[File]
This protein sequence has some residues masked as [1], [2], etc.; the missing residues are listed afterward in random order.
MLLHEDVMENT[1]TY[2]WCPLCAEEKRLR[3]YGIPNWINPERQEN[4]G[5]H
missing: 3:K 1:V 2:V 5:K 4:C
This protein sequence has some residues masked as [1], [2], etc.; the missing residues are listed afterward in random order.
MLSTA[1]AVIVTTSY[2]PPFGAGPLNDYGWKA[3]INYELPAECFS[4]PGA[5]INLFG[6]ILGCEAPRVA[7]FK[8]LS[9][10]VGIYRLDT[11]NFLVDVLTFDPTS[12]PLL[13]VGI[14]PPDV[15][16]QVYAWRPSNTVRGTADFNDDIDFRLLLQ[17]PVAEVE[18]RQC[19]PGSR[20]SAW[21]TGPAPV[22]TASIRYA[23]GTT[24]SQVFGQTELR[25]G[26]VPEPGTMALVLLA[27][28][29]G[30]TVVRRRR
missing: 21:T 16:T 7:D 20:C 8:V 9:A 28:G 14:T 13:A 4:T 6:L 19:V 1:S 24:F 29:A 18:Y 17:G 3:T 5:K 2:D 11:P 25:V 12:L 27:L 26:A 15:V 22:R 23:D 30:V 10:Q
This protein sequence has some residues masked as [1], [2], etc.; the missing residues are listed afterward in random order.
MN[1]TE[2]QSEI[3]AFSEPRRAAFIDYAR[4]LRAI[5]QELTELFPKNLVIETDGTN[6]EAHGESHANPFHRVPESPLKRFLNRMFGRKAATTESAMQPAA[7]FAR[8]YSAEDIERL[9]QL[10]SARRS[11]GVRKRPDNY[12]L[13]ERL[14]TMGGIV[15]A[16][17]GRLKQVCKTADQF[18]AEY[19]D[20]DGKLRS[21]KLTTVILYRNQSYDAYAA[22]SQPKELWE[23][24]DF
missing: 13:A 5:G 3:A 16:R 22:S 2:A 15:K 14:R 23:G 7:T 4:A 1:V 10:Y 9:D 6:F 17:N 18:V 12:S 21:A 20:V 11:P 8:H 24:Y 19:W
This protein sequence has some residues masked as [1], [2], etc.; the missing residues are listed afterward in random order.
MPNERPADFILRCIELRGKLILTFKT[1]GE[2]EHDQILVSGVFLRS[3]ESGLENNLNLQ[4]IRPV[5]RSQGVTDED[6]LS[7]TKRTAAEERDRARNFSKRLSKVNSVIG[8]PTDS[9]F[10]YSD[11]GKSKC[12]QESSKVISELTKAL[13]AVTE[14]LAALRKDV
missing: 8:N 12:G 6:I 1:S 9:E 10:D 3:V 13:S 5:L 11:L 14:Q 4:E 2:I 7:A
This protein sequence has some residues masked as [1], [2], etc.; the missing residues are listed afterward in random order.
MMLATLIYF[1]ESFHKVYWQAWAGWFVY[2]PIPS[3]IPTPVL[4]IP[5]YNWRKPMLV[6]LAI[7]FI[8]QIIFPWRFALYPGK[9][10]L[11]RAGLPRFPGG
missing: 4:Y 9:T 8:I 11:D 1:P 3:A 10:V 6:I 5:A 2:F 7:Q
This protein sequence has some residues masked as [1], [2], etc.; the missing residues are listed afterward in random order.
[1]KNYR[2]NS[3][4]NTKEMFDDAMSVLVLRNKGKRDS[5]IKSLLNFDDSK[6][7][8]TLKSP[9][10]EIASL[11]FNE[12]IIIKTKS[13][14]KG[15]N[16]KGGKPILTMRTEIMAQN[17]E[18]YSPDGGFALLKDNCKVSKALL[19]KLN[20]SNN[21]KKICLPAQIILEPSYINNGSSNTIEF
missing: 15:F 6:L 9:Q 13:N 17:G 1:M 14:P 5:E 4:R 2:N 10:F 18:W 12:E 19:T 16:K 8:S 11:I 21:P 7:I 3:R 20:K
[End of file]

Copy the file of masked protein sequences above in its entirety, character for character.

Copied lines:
This protein sequence has some residues masked as [1], [2], etc.; the missing residues are listed afterward in random order.
MLLHEDVMENT[1]TY[2]WCPLCAEEKRLR[3]YGIPNWINPERQEN[4]G[5]H
missing: 3:K 1:V 2:V 5:K 4:C
This protein sequence has some residues masked as [1], [2], etc.; the missing residues are listed afterward in random order.
MLSTA[1]AVIVTTSY[2]PPFGAGPLNDYGWKA[3]INYELPAECFS[4]PGA[5]INLFG[6]ILGCEAPRVA[7]FK[8]LS[9][10]VGIYRLDT[11]NFLVDVLTFDPTS[12]PLL[13]VGI[14]PPDV[15][16]QVYAWRPSNTVRGTADFNDDIDFRLLLQ[17]PVAEVE[18]RQC[19]PGSR[20]SAW[21]TGPAPV[22]TASIRYA[23]GTT[24]SQVFGQTELR[25]G[26]VPEPGTMALVLLA[27][28][29]G[30]TVVRRRR
missing: 21:T 16:T 7:D 20:C 8:V 9:A 28:G 14:T 13:A 4:T 6:L 19:V 1:S 24:F 29:A 18:Y 17:G 3:T 5:K 2:D 11:P 25:V 12:L 27:L 26:A 15:V 22:R 23:D 30:V 10:Q
This protein sequence has some residues masked as [1], [2], etc.; the missing residues are listed afterward in random order.
MN[1]TE[2]QSEI[3]AFSEPRRAAFIDYAR[4]LRAI[5]QELTELFPKNLVIETDGTN[6]EAHGESHANPFHRVPESPLKRFLNRMFGRKAATTESAMQPAA[7]FAR[8]YSAEDIERL[9]QL[10]SARRS[11]GVRKRPDNY[12]L[13]ERL[14]TMGGIV[15]A[16][17]GRLKQVCKTADQF[18]AEY[19]D[20]DGKLRS[21]KLTTVILYRNQSYDAYAA[22]SQPKELWE[23][24]DF
missing: 13:A 5:G 3:A 16:R 22:S 2:A 15:K 14:R 23:G 7:T 4:A 1:V 10:Y 9:D 6:F 17:N 18:V 12:S 21:A 20:V 11:P 8:H 24:Y 19:W
This protein sequence has some residues masked as [1], [2], etc.; the missing residues are listed afterward in random order.
MPNERPADFILRCIELRGKLILTFKT[1]GE[2]EHDQILVSGVFLRS[3]ESGLENNLNLQ[4]IRPV[5]RSQGVTDED[6]LS[7]TKRTAAEERDRARNFSKRLSKVNSVIG[8]PTDS[9]F[10]YSD[11]GKSKC[12]QESSKVISELTKAL[13]AVTE[14]LAALRKDV
missing: 8:N 12:G 6:I 1:S 9:E 10:D 3:V 13:S 5:L 11:L 14:Q 4:E 2:I 7:A
This protein sequence has some residues masked as [1], [2], etc.; the missing residues are listed afterward in random order.
MMLATLIYF[1]ESFHKVYWQAWAGWFVY[2]PIPS[3]IPTPVL[4]IP[5]YNWRKPMLV[6]LAI[7]FI[8]QIIFPWRFALYPGK[9][10]L[11]RAGLPRFPGG
missing: 4:Y 9:T 8:I 11:D 1:P 3:A 10:V 6:I 5:A 2:F 7:Q
This protein sequence has some residues masked as [1], [2], etc.; the missing residues are listed afterward in random order.
[1]KNYR[2]NS[3][4]NTKEMFDDAMSVLVLRNKGKRDS[5]IKSLLNFDDSK[6][7][8]TLKSP[9][10]EIASL[11]FNE[12]IIIKTKS[13][14]KG[15]N[16]KGGKPILTMRTEIMAQN[17]E[18]YSPDGGFALLKDNCKVSKALL[19]KLN[20]SNN[21]KKICLPAQIILEPSYINNGSSNTIEF
missing: 15:F 6:L 9:Q 13:N 17:G 1:M 14:P 5:E 4:R 2:N 10:F 18:W 12:E 19:T 16:K 8:S 11:I 21:P 7:I 3:R 20:K